Limerick doctors ‘regret’ having to strike

Mike Dwane

Reporter:

Mike Dwane

Members of the IMO picket in support of junior doctors at University Hospital Limerick, Dooradoyle. Picture: Michael Cowhey
A 12-HOUR picket outside the gates of University Hospital Limerick was a walk in the park compared to 30-hour shifts junior doctors routinely put in, according to Dr Niall Kelly.

A 12-HOUR picket outside the gates of University Hospital Limerick was a walk in the park compared to 30-hour shifts junior doctors routinely put in, according to Dr Niall Kelly.

A registrar in the surgical department, Dr Kelly said Tuesday’s strike by the IMO had the support of the public in spite of the 325 operations and appointments which had to be cancelled and rearranged across the Mid-West.

“It is regrettable that it happened,” Dr Kelly said of the industrial action to highlight dangerously long hours worked by non-consultant hospital doctors (NCHDs).

“Ideally the HSE would have met our proposals at the negotiating table and it wouldn’t have come to action. For what it’s worth, we apologise to patients that it has happened but we would call on them to talk to their local politicians and TDs and get political pressure back on the HSE to make the changes so that they ultimately get a better health service and the health service they deserve. They don’t deserve to be treated by doctors who are tired and potentially could be making mistake. They deserve a safe, modern, first world healthcare system.”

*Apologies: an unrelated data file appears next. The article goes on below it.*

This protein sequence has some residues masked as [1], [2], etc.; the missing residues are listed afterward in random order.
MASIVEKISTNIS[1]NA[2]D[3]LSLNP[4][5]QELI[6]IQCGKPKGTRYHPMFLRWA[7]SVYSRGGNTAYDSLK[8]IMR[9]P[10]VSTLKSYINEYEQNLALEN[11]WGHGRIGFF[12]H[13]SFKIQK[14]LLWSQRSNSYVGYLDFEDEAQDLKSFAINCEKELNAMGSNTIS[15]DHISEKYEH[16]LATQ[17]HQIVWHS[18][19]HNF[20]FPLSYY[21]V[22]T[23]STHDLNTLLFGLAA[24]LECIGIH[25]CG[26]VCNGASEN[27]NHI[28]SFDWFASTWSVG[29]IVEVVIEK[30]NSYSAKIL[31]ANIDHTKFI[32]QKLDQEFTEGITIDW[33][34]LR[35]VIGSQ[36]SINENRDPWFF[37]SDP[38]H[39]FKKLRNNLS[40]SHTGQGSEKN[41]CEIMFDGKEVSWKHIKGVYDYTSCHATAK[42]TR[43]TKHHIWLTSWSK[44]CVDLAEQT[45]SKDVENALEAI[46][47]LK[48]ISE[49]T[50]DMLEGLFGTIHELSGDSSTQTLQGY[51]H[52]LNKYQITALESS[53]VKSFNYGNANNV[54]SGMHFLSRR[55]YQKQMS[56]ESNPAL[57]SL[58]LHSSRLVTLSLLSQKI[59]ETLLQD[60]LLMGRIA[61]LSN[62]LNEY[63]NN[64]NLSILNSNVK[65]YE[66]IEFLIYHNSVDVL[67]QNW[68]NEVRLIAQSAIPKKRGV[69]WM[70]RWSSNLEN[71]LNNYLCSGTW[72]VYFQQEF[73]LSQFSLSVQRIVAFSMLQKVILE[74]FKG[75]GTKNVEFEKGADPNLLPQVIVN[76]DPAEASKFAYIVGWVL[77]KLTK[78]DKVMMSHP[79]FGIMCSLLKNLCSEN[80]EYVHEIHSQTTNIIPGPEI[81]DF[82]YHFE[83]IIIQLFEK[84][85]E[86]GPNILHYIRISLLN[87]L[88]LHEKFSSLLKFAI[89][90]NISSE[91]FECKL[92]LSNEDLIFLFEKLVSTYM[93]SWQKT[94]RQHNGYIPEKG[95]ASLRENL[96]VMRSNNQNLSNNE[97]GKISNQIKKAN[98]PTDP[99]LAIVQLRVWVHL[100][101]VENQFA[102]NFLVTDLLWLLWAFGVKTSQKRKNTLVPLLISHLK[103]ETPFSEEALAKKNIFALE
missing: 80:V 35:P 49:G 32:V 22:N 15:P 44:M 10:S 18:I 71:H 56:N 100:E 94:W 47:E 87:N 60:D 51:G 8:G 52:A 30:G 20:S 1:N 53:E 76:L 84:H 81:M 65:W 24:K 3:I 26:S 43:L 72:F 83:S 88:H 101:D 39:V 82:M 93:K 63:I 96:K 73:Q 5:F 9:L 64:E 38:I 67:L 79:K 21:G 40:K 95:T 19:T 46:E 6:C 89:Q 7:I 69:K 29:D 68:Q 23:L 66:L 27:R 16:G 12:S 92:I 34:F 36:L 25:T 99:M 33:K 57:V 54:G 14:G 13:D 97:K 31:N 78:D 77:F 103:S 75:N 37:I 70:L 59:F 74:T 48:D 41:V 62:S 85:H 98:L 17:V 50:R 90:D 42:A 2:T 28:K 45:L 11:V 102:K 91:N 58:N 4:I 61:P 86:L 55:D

Dooradoyle, he said, was one of the busiest acute hospitals in the country and one where NCHDs were routinely required to breach the EU working time directive.

“I would argue it is at least as bad as the Dublin hospitals. With the changes to the hospital network in the region over the last few years, the volumes we see on an overnight basis means that where previously where an NCHD who may have been on call might have been able to get three or four hours rest before going on to the next day, they are nearly guaranteed to be up all night now and running out of time to get through all their work they have lined up for the night between patients coming through the emergency department and patients on the wards.

“It just seems to have got busier over the years I’ve been here. The day job is just as busy the next day and you are running into the 28 and 36-hour shifts well into the day.”

“If a truck driver isn’t safe to drive without taking rest periods, why is a doctor any safer to practice medicine when going on for that long,” said Dr Kelly.